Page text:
As part of Pride month we have been interviewing key figures in the legal industry for our series “Talking Pride with…”

We are excited to share insights from Lee Noyek, Consultant at A&O Shearman . In this interview Lee discusses with Nishlis Legal Marketing the impact of identity on career choices, the importance of authenticity in the workplace, and A&O’s commitment to Diversity, Equality, and Inclusion (DEI).

How – if at all – has your identity shaped or influenced your career choices? 

Context is key here. My family is orthodox Jewish. I saw gay issues explored for the first time at university, watching – the [superior] British and original – Queer as Folk. I thought the macho City culture was one where you would keep quiet about sexuality.  I remember the moment that chimera came crashing down. 

Within the first month of my first seat as a trainee at A&O, I went into an NQ’s room and saw a picture of that associate with his boyfriend taking pride of place on his desk. That was such an important life moment. It really showed that you could bring your whole LGBT self to work. A&O has always been a very welcoming place for the LGBT community. Indeed, I attended my first London Pride with the firm. Big Law either in London or in Tel Aviv, where I now live and work, is very welcoming to the LGBT community today, though there is always more to do.

Much is made of Diversity, Equality and Inclusion (DEI) these days and its role in law, how active are you and the firm in this area? 

Diversity, equity and inclusion is a strategic priority for the firm. The firm regularly appears in the list of top employers as designated by Stonewall. Jim Ford, a friend and co-head of our internal network, won the Inspirational Leader award at the British LGBT Awards which took place very recently. 

This network has grown from an employee support network to a group at the heart of various D&I-focused graduate recruitment, mentoring and social responsibility activities. As a global firm, we have the ability to drive change and take responsibility not just within the profession but within the wider communities we serve.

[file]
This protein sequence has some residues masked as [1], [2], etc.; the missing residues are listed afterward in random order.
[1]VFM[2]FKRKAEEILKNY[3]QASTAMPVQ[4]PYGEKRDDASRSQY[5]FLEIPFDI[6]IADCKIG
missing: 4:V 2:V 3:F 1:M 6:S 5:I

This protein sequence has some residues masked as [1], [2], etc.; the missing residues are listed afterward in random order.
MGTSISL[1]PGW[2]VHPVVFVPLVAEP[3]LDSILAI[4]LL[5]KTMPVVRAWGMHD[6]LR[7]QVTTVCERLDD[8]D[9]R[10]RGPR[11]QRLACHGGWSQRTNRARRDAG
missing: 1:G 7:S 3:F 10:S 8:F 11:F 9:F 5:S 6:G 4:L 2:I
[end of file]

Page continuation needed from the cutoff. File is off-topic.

As a member of the board within the firm responsible for dealing with our local law firm network, I seek to share best practice, express how shared values are at the core of how we as a firm operate and wish our best friends to operate. However, I also seek to listen to and be sensitive of different cultural paradigms. What works in New York and Amsterdam does not in Dubai and Casablanca, but we can be clear as to our firm values and the direction of travel wherever we are located.How do you feel law firms are generally today on this topic?

I do think law firms are on the right side of the argument and seek to push forward change, just as Big Tech and professional services firms, writ large, seek to do. What I see now is that diversity initiatives have moved beyond their early goals of encouraging greater female participation in the senior ranks and inclusivity for LGBTQ+ colleagues to be representative of the societies we are operating in. 

That includes widening what D, E & I goals should be in order to encompass greater participation for differently abled colleagues and ensuring we take full benefit of those members of staff on or past retirement age.  I am proud that I was one of the first in my firm to have a trainee who was partially sighted (and who today is an impressive associate in our projects team). Social mobility is also top of mind. All of these initiatives will assist in bringing the full potential of society, including from the LGBT community, into the workforce.

A consultant to A&O Shearman, Lee is based in Israel and is the face on the ground in Tel Aviv, playing a key role in developing business and servicing local clients. He joined A&O as a trainee solicitor in 2005. 
The transatlantic merger between Allen & Overy (“A&O”) and Shearman & Sterling was completed in April 2024.